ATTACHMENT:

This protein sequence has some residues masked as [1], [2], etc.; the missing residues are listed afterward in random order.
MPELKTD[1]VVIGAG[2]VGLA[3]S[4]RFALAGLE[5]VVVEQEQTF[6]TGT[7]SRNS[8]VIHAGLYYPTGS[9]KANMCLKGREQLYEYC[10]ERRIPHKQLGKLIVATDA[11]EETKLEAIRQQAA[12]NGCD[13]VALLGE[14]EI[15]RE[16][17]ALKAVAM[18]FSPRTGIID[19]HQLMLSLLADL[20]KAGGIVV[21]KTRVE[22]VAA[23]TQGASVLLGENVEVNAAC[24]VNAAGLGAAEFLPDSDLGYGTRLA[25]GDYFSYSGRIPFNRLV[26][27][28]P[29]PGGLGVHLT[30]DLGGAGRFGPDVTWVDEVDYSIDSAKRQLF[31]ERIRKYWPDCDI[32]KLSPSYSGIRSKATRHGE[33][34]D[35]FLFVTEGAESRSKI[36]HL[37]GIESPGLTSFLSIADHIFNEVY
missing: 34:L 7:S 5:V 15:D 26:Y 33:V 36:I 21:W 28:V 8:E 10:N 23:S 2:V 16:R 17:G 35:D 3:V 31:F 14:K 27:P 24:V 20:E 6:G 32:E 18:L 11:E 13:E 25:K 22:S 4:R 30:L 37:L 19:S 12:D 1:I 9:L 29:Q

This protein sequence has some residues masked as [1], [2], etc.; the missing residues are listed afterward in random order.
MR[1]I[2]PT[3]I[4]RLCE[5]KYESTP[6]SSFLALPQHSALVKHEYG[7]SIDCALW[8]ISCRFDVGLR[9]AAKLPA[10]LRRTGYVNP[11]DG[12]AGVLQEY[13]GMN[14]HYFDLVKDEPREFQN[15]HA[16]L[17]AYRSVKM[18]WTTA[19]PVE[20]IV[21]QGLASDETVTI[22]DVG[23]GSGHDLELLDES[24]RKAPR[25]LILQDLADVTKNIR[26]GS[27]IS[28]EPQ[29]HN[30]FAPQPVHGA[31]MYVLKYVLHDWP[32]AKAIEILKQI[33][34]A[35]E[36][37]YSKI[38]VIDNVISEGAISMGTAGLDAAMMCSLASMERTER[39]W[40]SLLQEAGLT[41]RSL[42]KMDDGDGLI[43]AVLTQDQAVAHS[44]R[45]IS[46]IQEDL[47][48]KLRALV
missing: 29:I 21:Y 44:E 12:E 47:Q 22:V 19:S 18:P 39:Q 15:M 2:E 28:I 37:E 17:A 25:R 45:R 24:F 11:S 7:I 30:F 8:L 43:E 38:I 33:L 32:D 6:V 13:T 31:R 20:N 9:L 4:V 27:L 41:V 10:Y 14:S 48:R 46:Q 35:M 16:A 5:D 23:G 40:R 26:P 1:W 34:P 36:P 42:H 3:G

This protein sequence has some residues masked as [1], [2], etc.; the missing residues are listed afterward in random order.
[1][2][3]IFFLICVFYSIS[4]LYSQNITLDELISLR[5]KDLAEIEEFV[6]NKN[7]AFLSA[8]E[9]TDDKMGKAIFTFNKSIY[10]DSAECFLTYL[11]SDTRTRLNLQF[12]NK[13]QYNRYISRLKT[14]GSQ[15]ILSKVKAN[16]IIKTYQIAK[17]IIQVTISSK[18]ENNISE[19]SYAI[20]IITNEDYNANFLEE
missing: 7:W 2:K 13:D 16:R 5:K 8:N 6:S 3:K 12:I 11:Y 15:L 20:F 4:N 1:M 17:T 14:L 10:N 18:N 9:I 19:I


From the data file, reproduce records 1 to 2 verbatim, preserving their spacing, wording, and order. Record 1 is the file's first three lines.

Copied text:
This protein sequence has some residues masked as [1], [2], etc.; the missing residues are listed afterward in random order.
MPELKTD[1]VVIGAG[2]VGLA[3]S[4]RFALAGLE[5]VVVEQEQTF[6]TGT[7]SRNS[8]VIHAGLYYPTGS[9]KANMCLKGREQLYEYC[10]ERRIPHKQLGKLIVATDA[11]EETKLEAIRQQAA[12]NGCD[13]VALLGE[14]EI[15]RE[16][17]ALKAVAM[18]FSPRTGIID[19]HQLMLSLLADL[20]KAGGIVV[21]KTRVE[22]VAA[23]TQGASVLLGENVEVNAAC[24]VNAAGLGAAEFLPDSDLGYGTRLA[25]GDYFSYSGRIPFNRLV[26][27][28]P[29]PGGLGVHLT[30]DLGGAGRFGPDVTWVDEVDYSIDSAKRQLF[31]ERIRKYWPDCDI[32]KLSPSYSGIRSKATRHGE[33][34]D[35]FLFVTEGAESRSKI[36]HL[37]GIESPGLTSFLSIADHIFNEVY
missing: 34:L 7:S 5:V 15:D 26:Y 33:V 36:I 21:W 28:V 8:E 10:N 23:S 2:V 16:R 17:G 35:D 3:V 31:F 14:K 27:P 24:V 20:E 6:G 32:E 18:L 11:E 13:E 25:K 22:S 4:R 30:L 37:L 19:S 12:D 1:I 9:L 29:Q

This protein sequence has some residues masked as [1], [2], etc.; the missing residues are listed afterward in random order.
MR[1]I[2]PT[3]I[4]RLCE[5]KYESTP[6]SSFLALPQHSALVKHEYG[7]SIDCALW[8]ISCRFDVGLR[9]AAKLPA[10]LRRTGYVNP[11]DG[12]AGVLQEY[13]GMN[14]HYFDLVKDEPREFQN[15]HA[16]L[17]AYRSVKM[18]WTTA[19]PVE[20]IV[21]QGLASDETVTI[22]DVG[23]GSGHDLELLDES[24]RKAPR[25]LILQDLADVTKNIR[26]GS[27]IS[28]EPQ[29]HN[30]FAPQPVHGA[31]MYVLKYVLHDWP[32]AKAIEILKQI[33][34]A[35]E[36][37]YSKI[38]VIDNVISEGAISMGTAGLDAAMMCSLASMERTER[39]W[40]SLLQEAGLT[41]RSL[42]KMDDGDGLI[43]AVLTQDQAVAHS[44]R[45]IS[46]IQEDL[47][48]KLRALV
missing: 29:I 21:Y 44:E 12:E 47:Q 22:V 19:S 18:P 39:Q 15:M 2:E 28:I 37:E 17:A 25:R 45:R 24:F 11:S 7:I 30:F 8:L 43:E 38:I 33:L 32:D 6:V 13:T 31:R 20:N 9:L 4:V 27:L 41:V 10:Y 14:S 48:R 46:Q 35:M 16:A 5:D 23:G 40:R 26:P 1:W 34:P 36:P 42:H 3:G